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Making the most of your seedstock marketing

Karoline Rose for Progressive Cattle Published on 24 January 2022
People at the auction

What traits do commercial cattlemen look for in their cattle?

That’s one question seedstock producers should be asking themselves every year.

When you’re marketing seedstock or selling calves, it’s important to consider the needs of commercial producers. Pay attention to trends in the market and what feeders are looking for so you can better meet their needs. Whether you’re selling feeder calves or genetics, there are some key elements to keep in mind to help you connect with your buyers and make the most of your sale.

Stay updated on market trends

There are so many factors that go into supply and demand. Feed supply, weather, politics, economics and the list goes on. As a seedstock producer, part of your job is to keep tabs on the market and look at what commercial producers’ needs are. For example, this year weather hit cattle producers across the country hard. In areas where drought severely decreased the amount of forage available, many producers culled their bulls first. As a result, demand for bulls has now skyrocketed, particularly for older bulls and heifer bulls.

A good way to stay updated is to go to the sale barns, look at what’s selling online and through video sales. See for yourself what the high-dollar animals look like and what cattlemen are bidding on. This season, more than ever, people want to get off the ranch and attend live sales. This is your opportunity to meet commercial producers and start conversations. Staying up-to-date with trends allows you as a seedstock producer to see firsthand how all these factors and variables are constantly changing commercial producers’ needs in the genetics they’re buying from you. This allows you to be the most prepared you can be when shifts in the market happen, as they have this year.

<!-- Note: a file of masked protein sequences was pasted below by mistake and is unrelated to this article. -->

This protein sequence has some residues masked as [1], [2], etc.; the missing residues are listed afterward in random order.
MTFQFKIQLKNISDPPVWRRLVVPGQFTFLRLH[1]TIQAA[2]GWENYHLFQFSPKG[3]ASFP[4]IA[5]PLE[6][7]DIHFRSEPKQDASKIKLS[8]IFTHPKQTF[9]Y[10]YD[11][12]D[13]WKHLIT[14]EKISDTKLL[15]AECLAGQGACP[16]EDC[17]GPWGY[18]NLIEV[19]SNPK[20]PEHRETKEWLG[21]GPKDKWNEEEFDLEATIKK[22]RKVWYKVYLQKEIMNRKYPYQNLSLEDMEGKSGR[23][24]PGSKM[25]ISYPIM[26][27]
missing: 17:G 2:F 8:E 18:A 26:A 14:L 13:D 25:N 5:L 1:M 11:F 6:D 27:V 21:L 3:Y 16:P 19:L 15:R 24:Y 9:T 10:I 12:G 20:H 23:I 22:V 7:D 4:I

Meet your customers online

When it comes to selling genetics, the world of seedstock marketing is rapidly changing. Another trend we’ve noticed this year is: Genetics are spreading out. Seedstock producers are looking for new customers due to the impacts weather has had on commercial operations. While seedstock producers are trying to reach new customers, mail has become slower, making catalogs a less reliable way to connect with buyers in a timely manner.

Mailers, print advertisements and print catalogs still have their place in marketing; however, it’s more important than ever before to cater to your audience in a digital way as well. More and more producers are taking their search for quality genetics online. Text message and email lists are a great way to keep past and potential customers in the loop on your sales and herd happenings through digital platforms that are easy to access at the touch of a button. Expanding to digital platforms allows your reach to extend from the pile of catalogs on their kitchen table to their inboxes, texts and even social media. The more times these potential customers are exposed to your messages, the more likely they are to become a paying customer.